This year was a completely different story.  You anticipated the carnival for weeks before it arrived.  Your teacher gave you a map of where each game would be in the school (a smart move on his part:  if we’d had a chance to explain to you what to expect in detail in the past, it might have gone better).  You picked out the games you were most looking forward to playing.

The night came, and it was a huge success.  You were proud of the fancy cake we designed together for the cake auction.  You burned through your tickets so fast I had to buy another batch.  You had fun on the simple, cerebral, and rough-and-tumble games alike.  You were thrilled when you won (especially the cake walk), but you kept a good attitude when you lost.  It was exactly how a carnival night is supposed to be.

I know you had a blast, but I don’t think you know how much it meant to me to see you have a blast.  Some day you’ll have a kid who has his/her own struggles, and some day you’ll know the surge of joy a parent feels when that kid triumphs.  It might not seem like a big deal—having fun at a carnival night is pretty much the default for many kids—but it’s a big accomplishment for you.  Congratulations on your cake, but congratulations on a lot more, too.

Photo by Gary Clarke

The second achievement was at Family Folk Machine yesterday.  You’ve been doing solos in our concerts for years now, and stage fright doesn’t seem to be an issue for you.  One thing you’ve never done, though, is had the guts to volunteer for the solo yourself.  In the past, it’s always been something we’ve talked about privately, then I’d email or talk to our director on your behalf.  I don’t know why it’s harder for you to raise your hand when she asks who’d like to do a solo than it is to actually sing the solo in front of hundreds of people, but that’s your way.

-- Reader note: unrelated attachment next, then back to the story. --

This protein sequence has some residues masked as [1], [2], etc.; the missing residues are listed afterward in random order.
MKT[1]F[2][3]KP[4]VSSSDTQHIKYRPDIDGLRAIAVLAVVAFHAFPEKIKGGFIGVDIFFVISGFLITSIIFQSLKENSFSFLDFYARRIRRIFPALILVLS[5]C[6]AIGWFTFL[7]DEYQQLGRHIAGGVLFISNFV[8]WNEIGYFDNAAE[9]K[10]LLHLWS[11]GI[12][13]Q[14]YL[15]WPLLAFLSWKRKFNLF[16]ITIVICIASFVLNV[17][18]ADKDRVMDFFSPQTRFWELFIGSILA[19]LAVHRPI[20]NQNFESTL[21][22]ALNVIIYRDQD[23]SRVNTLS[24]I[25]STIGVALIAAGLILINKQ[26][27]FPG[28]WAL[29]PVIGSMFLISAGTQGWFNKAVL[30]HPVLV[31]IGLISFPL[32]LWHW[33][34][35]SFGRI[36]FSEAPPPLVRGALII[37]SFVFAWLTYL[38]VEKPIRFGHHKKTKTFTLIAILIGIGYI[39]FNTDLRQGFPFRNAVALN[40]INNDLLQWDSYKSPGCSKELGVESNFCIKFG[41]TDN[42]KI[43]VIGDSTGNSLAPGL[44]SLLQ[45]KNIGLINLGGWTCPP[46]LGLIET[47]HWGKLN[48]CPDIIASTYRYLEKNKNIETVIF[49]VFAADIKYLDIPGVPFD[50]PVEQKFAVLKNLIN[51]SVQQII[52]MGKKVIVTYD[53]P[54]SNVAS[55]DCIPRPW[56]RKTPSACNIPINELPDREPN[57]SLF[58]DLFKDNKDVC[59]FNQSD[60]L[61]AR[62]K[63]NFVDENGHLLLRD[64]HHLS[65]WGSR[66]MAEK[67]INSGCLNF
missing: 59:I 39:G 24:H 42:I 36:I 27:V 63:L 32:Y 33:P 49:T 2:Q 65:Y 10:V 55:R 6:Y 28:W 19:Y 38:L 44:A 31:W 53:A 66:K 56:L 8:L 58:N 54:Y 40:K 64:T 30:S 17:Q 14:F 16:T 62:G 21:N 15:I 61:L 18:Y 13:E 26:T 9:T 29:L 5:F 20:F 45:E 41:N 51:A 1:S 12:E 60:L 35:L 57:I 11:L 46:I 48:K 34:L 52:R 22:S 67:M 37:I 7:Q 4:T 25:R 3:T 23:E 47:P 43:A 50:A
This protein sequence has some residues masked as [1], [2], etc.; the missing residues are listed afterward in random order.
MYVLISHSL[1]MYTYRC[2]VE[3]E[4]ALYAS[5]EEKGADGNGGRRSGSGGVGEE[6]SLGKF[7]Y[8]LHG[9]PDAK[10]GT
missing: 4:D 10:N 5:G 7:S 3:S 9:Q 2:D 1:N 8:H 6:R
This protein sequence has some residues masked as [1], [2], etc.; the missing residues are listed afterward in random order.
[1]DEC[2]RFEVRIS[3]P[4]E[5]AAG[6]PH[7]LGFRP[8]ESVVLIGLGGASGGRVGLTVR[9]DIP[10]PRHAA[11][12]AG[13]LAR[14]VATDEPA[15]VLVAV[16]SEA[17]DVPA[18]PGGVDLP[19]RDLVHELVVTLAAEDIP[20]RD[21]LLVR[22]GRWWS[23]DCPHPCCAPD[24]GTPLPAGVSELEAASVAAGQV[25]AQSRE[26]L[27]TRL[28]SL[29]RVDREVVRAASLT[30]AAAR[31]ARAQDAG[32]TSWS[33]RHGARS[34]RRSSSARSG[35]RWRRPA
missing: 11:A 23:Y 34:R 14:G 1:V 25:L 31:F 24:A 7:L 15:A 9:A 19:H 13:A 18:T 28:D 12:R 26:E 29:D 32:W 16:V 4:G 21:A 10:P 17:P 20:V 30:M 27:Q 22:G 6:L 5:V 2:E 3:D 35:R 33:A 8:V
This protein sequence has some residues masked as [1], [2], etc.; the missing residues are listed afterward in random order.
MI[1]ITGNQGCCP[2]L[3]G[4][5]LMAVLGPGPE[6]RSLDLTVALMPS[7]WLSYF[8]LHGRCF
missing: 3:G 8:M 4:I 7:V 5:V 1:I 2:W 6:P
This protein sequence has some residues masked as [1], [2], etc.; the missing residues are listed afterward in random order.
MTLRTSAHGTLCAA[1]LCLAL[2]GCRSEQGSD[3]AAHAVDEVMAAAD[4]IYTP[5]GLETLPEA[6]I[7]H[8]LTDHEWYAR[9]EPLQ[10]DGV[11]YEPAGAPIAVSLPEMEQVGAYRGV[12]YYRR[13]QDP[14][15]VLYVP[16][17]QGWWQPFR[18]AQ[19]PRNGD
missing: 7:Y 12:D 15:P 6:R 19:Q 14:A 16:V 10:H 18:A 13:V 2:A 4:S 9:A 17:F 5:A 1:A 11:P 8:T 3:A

Yesterday, during kids’ rehearsal time, I was sitting around chatting with another parent.  I was half paying attention when Jean asked who’d like to do a solo, and I didn’t see you volunteer.  I hadn’t had a chance to talk to you or her about it, so I  mentally shrugged and figured you just wouldn’t do a solo this time around.  But you must have volunteered without me noticing, because a few minutes later, I saw you confidently walk up to the mic and sing a verse from one of the kids’ songs.  I could tell from the huge smile you shot across the room to me that you were proud of yourself.

This is not to say that every day is full of growth and accomplishment.  Sometimes you still have trouble with your ongoing issues:  flexibility and nuance are tough areas for you.  Sometimes you get an idea of how something ought to go, and if things turn out differently, you can’t move past it.  The other night, your dad asked you to help clean up the basement before you played any Wii.  You decided to pick up the alphabet blocks.  A few of them were missing (much more likely due to Callum than you), and even though your dad tried to explain to you that it was okay, you wigged out.  He told me later that you were ready to tear up the house looking for the blocks.  You just couldn’t handle the idea of the block box not being full and not completing your task.  I wish you were that goal-oriented about getting your shoes and jacket on in the morning.

On the other hand, you did something good the other day.  You and Tobin were playing chess, which is a new hobby of yours.  You’re a much more advanced chess player than Tobin—you’re still a novice, but he’s an ultra-novice—and playing with him can be a frustrating experience.  I overheard an interaction not go well.  He wasn’t listening to your instructions, and I could tell you were on the verge of losing it.

Instead of freaking out, you got up, went to your room, and cooled off.  I’m so glad you found a coping mechanism.  I get overwhelmed too sometimes, and time alone is the only thing that will get me back into the right mental space.  After you had some time to yourself, you were able to get under control and rejoin the family.  I’m especially proud that you did this all on your own, without it descending into yelling on anyone’s part.

Well, geez.  Now that I look back on it, it’s been a big month, hasn’t it?  Eight seems to be suiting you well.

We leave for our spring break in the Florida Keys this weekend, and I’m looking forward to a relaxed, low-stress week with you and the rest of my guys.  There’s nothing better to me than the beach with my babies.  We’ll be sure to take lots of pictures, eat lots of popsicles, and read a whole chapter of Harry Potter and the Order of the Phoenix every night, even if it’s twenty-four pages and it’s getting to be past bedtime.  We get a little wild on vacation.

Photo by Gary Clarke